Jeremy Byers, who's driven a Metro Transit bus for seven years, wants the cameras.
"I've been punched in the face. I've seen many fights," Byers said during a stop at the South Transfer Station on Park Street Monday.
After months of study, Metro is proposing a $50,300 contract to put video surveillance systems in 15 buses.
"It's a good idea. You'd feel more secure," a Sennett Middle School student said while he and a buddy waited for a bus at the station.
"Definitely a good idea," his pal said. "Gangs come here."
The city once had cameras on a limited number of buses, but they fell into disrepair years ago and weren't replaced, partly over privacy concerns, Metro General manager Catherine Debo said.
Now, there's momentum to bring them back.
Alds. Ken Golden, Larry Palm and Noel Radomski, members of the city's Transit and Parking Commission, tonight will introduce a resolution to the City Council for a contract for video surveillance systems with Radio Engineering Industries. If later approved, cameras could be installed on buses this spring or summer.
Cameras would record incidents that threaten the safety of drivers or passengers, serve as a deterrent, and offer a sense of security to riders waiting at transfer stations, Debo said, adding they will be placed on buses used most by students and on other problem routes.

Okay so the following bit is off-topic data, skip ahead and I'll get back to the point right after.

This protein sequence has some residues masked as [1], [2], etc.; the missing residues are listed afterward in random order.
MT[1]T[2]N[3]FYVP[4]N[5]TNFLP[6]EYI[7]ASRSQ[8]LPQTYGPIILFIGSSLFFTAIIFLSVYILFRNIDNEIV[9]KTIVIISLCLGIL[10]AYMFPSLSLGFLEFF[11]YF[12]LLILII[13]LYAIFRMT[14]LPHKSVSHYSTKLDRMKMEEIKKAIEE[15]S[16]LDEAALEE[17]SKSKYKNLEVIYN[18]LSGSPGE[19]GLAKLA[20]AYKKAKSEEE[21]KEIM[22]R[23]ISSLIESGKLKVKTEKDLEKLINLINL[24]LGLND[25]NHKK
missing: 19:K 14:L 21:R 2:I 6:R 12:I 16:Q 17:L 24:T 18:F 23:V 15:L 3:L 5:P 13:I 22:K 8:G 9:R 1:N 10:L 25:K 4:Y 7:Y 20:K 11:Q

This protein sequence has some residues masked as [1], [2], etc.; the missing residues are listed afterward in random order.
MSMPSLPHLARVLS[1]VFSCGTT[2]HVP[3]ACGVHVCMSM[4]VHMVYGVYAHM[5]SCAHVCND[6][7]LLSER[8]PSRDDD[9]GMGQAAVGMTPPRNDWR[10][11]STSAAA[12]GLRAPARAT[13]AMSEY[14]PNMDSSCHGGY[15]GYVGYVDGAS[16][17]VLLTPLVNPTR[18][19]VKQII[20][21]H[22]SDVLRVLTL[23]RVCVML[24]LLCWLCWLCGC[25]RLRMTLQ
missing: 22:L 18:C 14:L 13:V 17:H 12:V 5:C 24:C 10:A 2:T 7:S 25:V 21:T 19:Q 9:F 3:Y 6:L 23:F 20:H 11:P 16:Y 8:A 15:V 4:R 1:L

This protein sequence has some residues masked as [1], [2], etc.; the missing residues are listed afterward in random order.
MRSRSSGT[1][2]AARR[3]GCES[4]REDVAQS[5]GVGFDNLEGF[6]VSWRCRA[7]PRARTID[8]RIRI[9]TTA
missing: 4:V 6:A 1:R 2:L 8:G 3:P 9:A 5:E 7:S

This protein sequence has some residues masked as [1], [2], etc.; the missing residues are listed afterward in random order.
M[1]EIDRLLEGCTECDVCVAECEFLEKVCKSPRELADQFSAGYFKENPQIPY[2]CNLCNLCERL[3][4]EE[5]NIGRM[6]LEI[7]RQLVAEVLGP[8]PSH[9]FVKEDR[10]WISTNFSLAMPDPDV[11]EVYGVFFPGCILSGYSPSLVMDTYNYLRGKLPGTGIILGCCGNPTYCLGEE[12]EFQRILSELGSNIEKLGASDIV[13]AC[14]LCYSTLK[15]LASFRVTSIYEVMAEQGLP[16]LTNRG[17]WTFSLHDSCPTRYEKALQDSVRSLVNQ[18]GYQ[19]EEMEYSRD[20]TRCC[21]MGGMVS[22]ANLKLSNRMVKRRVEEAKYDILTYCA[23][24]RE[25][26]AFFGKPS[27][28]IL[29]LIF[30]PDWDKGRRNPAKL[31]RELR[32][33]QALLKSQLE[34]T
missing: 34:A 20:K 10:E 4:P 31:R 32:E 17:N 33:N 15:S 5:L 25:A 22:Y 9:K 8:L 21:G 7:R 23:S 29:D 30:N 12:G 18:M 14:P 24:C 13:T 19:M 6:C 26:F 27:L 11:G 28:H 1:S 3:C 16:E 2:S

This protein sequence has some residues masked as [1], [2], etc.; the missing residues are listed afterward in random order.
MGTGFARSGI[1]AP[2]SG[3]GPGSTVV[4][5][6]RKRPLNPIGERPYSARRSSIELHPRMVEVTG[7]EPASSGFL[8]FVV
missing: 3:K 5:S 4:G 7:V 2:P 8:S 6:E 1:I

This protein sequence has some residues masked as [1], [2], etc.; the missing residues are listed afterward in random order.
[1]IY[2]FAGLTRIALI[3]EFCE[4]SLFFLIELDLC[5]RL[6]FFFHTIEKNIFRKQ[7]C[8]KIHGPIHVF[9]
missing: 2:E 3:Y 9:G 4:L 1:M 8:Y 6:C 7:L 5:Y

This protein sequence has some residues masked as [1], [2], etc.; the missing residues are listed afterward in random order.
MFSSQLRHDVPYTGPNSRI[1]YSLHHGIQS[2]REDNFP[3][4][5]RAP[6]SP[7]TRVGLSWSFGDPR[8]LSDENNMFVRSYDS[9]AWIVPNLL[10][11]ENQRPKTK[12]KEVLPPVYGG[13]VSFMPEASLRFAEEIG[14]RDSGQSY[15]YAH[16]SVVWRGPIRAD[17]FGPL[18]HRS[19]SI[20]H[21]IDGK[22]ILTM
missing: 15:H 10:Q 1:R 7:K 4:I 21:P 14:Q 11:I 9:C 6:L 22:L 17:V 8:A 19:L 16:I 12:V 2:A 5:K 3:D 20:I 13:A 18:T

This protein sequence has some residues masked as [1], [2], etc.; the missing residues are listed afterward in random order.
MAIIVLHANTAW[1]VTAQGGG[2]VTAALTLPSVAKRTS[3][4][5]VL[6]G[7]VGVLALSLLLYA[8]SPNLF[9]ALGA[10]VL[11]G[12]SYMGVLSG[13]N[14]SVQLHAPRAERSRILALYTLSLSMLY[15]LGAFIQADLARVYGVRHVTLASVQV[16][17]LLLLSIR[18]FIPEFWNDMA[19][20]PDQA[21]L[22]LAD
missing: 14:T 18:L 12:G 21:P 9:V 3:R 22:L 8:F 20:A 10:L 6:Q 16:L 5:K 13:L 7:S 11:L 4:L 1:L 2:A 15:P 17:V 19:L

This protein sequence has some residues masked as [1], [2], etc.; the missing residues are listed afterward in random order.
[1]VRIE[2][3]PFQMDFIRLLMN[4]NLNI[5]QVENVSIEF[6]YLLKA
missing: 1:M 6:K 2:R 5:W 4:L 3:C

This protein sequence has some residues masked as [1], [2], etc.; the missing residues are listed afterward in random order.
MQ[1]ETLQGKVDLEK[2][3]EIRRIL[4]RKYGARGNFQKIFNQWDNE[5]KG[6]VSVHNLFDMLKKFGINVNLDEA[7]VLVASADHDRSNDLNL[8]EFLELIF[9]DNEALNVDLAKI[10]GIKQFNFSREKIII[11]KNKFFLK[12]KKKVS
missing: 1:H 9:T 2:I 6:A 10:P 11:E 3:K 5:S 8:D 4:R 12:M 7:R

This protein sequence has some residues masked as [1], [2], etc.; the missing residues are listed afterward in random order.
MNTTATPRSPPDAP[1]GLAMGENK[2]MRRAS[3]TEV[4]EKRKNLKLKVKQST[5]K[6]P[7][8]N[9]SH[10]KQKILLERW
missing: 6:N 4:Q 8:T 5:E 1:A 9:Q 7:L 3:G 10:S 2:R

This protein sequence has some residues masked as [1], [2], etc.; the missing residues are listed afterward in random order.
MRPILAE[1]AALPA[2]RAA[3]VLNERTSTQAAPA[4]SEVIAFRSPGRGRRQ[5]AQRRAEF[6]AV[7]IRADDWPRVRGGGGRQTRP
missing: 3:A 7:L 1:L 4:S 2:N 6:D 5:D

Also, Metro is preparing a contract to install cameras at the South Transfer Station, and perhaps the West Station, which is experiencing problems.
Between Jan. 1, 2004, and April 30, 2005, drivers and customers reported 476 incidents of disruptive behavior and 153 physical assaults ranging from spitting to fighting, Metro statistics show.
In January, police responded to a reported fight among 20 to 30 youth, some with baseball bats, at the West Transfer Station. A month earlier, young men were pushing girls into the snow at the East Transfer Station and beat a 42-year-old man who asked them to stop.
A bus driver who declined to be named said on Monday that drivers and passengers "put up with a lot of garbage" from troublemakers so routes aren't disrupted by stops.
Cameras might reduce problems and also help Metro collect damages for vandalism, the driver said.
The cameras are only part of a broader Metro security program adopted by the TPC earlier this year, Golden stressed. The program outlines responsibilities for staff, promotes training, and calls for coordination with the police and school district and communications with customers.
Without the program, "we would be filming crime rather than preventing it," Golden said.
"It comes down to customer service and increasing ridership," Radomski said. "If there are problems and they're not addressed, it begins to impact peoples' perceptions of safety. We've got to be proactive."